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Use the best of what you’ve got & who you are

I’m sure we’re shaped by the books we read early. One of mine, along with a billion other people, was The Hobbit. Bilbo, Gandalf, a dozen dwarves, spiders. A dragon.

(And my, what a dragon. Smaug. That name! That pitiless eye.)

In his Lonely Mountain lair, he lies on spilling piles of gold. Not a single coin to be spent, not a single golden cup to be removed (as Bilbo would uncomfortably discover).

We don’t have dragon blood running through our veins, but it’s still tempting to hoard some of our wealth. I’m not thinking of material goods so much, but rather the way we hold onto and hide some of the best of who we are: our skills and talents, our gifts and ideas.

I can think of two reasons why you’d want to offer these to the world. One’s obvious; the other, not so much.

1. Give more to the world than you take

If you’ve had a chance to read How to Begin, you’ll know I’m enamored by the words of Jacqueline Novogratz: “What if you could give more to the world than you take?”

Swallow back your idea or your offer, and we miss out. We miss you.

Of course, there are ways and means of sharing your gifts. (“Advice Monster” anyone?). But managing your Advice Monster doesn’t mean never sharing what you have to give. It means being deliberate about when and how.

But it’s the second, less obvious reason that I think can work a particular kind of magic.

2. Reveal what’s next for you

Learning to play cards, I was taught to value the face cards. The King, Queen, and Jack and the very best of them, the Ace. These, it was stressed to me, were what mattered. These were what would win you the game. Hold them. Keep them secret, keep them safe.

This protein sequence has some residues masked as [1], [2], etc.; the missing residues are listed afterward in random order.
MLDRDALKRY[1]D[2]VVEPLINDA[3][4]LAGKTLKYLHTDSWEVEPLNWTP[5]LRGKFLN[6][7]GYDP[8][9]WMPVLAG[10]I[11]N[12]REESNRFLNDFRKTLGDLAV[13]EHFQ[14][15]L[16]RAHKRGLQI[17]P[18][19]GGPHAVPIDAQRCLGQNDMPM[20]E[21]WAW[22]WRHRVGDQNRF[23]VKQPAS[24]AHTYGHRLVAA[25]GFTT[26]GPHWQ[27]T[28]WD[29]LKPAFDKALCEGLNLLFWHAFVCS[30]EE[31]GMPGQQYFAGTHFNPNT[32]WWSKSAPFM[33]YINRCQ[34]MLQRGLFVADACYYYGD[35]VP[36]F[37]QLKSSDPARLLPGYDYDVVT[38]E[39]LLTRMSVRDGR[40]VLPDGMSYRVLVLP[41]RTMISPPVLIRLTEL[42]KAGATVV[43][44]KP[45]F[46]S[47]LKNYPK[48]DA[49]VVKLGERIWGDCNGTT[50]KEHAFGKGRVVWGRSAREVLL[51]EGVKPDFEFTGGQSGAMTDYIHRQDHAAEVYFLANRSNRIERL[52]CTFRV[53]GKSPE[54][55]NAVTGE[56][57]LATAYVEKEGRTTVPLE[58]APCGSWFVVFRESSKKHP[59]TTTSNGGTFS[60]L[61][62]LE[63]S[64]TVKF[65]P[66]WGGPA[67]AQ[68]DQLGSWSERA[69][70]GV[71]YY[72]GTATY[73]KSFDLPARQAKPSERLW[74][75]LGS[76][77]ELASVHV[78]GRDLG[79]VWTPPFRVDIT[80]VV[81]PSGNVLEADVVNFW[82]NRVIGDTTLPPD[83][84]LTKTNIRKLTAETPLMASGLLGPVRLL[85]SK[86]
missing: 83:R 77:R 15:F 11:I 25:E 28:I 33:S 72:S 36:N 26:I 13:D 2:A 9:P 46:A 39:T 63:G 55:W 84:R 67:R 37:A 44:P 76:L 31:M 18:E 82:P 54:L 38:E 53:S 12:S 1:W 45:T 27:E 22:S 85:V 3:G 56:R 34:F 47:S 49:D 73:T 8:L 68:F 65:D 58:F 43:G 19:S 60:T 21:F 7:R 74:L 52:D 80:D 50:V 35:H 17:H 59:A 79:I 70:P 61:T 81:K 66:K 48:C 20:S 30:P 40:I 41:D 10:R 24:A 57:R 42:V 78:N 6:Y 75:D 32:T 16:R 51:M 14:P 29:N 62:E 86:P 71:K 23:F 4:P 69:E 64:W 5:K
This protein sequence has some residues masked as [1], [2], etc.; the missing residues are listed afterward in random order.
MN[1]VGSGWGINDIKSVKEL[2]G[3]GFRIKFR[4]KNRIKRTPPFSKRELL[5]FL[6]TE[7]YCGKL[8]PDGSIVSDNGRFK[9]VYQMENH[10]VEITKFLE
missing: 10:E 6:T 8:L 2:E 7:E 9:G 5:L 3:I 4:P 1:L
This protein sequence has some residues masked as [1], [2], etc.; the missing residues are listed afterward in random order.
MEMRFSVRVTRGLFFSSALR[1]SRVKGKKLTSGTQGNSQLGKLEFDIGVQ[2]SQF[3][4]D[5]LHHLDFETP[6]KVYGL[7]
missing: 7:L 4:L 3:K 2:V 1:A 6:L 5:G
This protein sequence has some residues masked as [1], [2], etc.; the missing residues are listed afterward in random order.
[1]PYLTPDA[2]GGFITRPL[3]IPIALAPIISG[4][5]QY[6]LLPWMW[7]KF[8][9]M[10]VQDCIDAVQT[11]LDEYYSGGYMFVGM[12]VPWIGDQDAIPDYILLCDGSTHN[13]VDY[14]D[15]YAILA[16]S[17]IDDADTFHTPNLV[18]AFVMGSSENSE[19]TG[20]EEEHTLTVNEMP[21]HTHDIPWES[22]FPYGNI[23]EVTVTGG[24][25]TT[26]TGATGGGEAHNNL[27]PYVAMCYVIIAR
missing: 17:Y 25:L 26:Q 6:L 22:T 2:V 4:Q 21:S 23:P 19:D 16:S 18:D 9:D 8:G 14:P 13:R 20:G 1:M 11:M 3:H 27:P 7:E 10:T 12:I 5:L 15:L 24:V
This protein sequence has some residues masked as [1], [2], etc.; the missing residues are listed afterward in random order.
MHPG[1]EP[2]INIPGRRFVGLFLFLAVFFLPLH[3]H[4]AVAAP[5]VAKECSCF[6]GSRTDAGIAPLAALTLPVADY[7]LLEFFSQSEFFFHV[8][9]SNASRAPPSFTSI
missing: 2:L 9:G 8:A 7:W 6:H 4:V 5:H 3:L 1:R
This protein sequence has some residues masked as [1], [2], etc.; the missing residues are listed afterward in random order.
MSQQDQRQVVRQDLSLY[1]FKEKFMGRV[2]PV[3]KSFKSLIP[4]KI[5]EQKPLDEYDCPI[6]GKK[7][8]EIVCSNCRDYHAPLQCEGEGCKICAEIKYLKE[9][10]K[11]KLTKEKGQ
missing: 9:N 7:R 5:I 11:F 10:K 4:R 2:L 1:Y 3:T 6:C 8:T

But then I had to unlearn that. The next lesson is that the Ace is, in the end, just a card that wins a trick. It’s a small part of the game. Using it matters more than saving it.

The writer George Saunders talks about our ideas in a similar way. For him, the value of using your very best idea – your high card –  is because, “Playing that ace is a way of forcing oneself into originality.”

When you use up your best idea, when you empty the cupboard, it brings you back to your talents and wit and ingenuity. It’s a forcing function for you to keep learning and growing.

Show us your best, play your high card, share that not-sure-of-it idea, test out your best strategy. It’s a choice that makes you vulnerable. There’s none of Smaug’s “armor like tenfold shields” here. No doubt, there’s stuff at risk.

But we unlock our greatness when we take on the hard things. And one way to do that is to use the best of what you’ve got and who you are.

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Michael Bungay Stanier

Michael Bungay Stanier

I'm the author of five books that have collectively sold more than a million copies. I'm the founder of Box of Crayons, a learning and development company that helps organizations move from advice-driven to curiosity-led. I'm the host of the *2 Pages with MBS* podcast.